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Last week I talked about the depressing race to the bottom. That’s a strategy of focusing on reducing prices over all other considerations.

When several companies do this at the same time, it destroys profit for everyone and can even kill an industry. We see this all the time.

Fortunately, there’s a different strategy you can embrace. It’s not any easier, but it sure can be more rewarding.

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I’ve heard several reports recently which talk about companies doing everything they can to drive profit. And of course the quickest variables to fiddle with are cutting quality and cutting employees.

Cut expenses, then you can reduce prices, so you’ll gain market share and win more profit. Here’s the problem with that logic. In a competitive market with multiple companies doing the same strategy, you don’t gain market share (or profit) at all when you reduce prices. Not unless you can do that faster than the competition for some reason – but that destroys your profit.

Unless you have a magic wand, of course. Most people out here in the real world don’t have one. You just have a bunch of companies all racing to the bottom, where NOBODY is eking out any kind of profit.

Fortunately, that’s not the only way to play the game.

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I’ve seen a growing number of conversations recently about certain industries which tend to be collaborative. Here in northern Colorado, one of the most popular is the micro-breweries, who tend to be open, sharing, and generous. 

That might seem odd because there’s a high concentration of these businesses here, but it’s still the mindset of how they work. It’s attractive, energetic, and creative.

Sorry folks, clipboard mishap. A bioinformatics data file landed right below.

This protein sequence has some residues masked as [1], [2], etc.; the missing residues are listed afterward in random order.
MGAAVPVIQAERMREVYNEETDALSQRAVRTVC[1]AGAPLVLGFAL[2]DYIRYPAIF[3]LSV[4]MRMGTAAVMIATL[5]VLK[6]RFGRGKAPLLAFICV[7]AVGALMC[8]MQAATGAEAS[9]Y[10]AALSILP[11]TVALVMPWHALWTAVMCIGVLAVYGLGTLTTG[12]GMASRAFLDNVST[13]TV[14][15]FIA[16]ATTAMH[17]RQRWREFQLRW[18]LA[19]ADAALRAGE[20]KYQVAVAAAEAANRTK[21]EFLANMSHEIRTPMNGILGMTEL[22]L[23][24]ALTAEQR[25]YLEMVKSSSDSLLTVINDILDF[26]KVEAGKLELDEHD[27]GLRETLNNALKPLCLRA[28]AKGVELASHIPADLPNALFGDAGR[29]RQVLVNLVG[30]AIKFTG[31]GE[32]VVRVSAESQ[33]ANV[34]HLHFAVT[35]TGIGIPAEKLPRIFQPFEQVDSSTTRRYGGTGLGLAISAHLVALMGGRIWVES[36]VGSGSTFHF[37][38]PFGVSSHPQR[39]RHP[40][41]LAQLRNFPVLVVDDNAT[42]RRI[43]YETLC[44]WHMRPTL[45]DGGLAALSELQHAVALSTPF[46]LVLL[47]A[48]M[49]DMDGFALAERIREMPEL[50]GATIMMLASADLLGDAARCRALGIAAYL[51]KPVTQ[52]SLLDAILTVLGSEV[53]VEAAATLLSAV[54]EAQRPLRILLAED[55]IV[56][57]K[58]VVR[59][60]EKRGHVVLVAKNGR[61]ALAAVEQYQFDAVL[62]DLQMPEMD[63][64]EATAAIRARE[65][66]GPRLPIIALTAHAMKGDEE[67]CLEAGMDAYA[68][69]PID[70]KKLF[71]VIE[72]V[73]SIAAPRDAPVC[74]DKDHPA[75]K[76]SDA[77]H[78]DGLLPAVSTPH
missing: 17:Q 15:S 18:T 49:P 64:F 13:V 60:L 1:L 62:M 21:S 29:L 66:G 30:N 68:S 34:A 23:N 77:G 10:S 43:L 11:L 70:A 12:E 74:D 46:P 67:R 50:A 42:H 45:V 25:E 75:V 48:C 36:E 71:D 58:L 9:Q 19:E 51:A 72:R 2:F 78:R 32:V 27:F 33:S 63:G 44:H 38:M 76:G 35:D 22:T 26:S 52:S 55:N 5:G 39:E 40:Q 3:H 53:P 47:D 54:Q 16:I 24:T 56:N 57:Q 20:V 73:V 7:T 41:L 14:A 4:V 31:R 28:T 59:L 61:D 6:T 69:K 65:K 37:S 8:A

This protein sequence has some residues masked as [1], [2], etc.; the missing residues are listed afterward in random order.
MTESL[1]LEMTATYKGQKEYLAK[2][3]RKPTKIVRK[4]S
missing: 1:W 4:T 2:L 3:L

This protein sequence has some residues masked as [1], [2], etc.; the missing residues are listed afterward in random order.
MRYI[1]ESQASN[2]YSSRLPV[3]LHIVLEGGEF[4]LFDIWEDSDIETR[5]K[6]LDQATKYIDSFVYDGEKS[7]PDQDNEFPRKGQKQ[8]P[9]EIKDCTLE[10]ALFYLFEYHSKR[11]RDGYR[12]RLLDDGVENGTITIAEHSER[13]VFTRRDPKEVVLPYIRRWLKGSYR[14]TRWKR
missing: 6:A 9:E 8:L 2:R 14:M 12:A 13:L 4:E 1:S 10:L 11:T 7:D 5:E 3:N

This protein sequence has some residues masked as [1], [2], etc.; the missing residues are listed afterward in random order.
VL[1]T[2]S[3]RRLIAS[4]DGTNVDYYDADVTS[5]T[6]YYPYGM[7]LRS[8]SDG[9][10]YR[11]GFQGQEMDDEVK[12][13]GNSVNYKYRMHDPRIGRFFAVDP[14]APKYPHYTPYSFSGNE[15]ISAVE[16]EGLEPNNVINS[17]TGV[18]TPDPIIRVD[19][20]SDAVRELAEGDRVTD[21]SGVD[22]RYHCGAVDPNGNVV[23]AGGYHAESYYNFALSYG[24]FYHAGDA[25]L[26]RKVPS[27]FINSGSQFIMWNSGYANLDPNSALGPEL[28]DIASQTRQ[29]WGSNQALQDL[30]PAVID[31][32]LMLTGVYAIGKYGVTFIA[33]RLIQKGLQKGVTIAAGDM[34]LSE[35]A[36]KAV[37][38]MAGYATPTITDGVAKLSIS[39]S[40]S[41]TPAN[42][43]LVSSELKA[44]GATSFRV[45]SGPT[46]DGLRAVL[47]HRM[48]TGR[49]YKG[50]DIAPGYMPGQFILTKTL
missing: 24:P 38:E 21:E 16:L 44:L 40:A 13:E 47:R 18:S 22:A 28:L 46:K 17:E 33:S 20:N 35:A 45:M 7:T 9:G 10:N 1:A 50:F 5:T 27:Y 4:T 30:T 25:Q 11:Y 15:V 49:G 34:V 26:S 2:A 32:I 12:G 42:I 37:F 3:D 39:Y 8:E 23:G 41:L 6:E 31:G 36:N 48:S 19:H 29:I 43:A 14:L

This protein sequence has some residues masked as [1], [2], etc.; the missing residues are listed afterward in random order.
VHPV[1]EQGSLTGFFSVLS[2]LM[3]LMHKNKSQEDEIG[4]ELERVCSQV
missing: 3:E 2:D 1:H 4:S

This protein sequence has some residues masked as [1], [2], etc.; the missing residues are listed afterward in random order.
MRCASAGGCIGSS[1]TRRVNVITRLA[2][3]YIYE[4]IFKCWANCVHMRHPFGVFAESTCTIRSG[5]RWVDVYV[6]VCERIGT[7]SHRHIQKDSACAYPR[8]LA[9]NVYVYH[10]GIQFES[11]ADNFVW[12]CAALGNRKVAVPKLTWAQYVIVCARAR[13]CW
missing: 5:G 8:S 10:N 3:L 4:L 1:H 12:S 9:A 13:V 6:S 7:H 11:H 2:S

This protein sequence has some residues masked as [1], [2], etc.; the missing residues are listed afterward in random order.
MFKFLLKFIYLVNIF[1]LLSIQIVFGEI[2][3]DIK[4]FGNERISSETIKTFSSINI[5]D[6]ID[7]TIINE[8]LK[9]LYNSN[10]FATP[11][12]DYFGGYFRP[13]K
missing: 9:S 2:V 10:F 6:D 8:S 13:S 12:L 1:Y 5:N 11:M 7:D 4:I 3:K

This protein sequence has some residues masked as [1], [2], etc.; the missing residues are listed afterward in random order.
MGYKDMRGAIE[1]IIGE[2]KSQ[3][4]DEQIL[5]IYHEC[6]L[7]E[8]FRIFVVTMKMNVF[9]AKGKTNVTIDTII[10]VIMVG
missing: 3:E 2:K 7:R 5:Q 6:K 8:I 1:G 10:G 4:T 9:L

Others have noticed that our community of startups seems to be MUCH more collaborative here than in, say, the San Francisco Bay Area. When people travel there, they notice that the environment seems much more competitive and protective.

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THERE WAS AN INTERESTING QUESTION on Quora recently, posed by an entrepreneur who is feeling the pressure of competition from large multi-national corporations. It’s very worrisome for him, and he’s struggling to figure out how to compete against those with more resources and shady tactics.

But every advantage has a weakness built in.

When I worked for a huge Fortune 50 company, I saw this exact situation – but from the inside. I was working for a team that was chartered to find new products and services to invest in.

But it was an almost impossible situation.

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OVER THIRTY YEARS AGO, I ran across a striking company that thought differently than mine did.

They didn’t worry about the competition.  Really.

And not because they were ignorant or egotistical.  It’s because they realized that if they and all their competitors grew, it would create a whole new market.

Out of nothing.

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ACOUPLE OF WEEKS AGO I talked about expanding the way you look at employee satisfactionCar washIt turns out that similar concepts can be applied to your relationship with your customers and competition.

You can really get wrapped up in worrying about your competition.  You sell hamburgers, I sell hamburgers, there’s five other places down the street who sell hamburgers.  There’s only a limited number of people who want to BUY hamburgers on any particular day, so your mission is to steal those customers away from the competition.

I propose that this is the wrong way to look at it.

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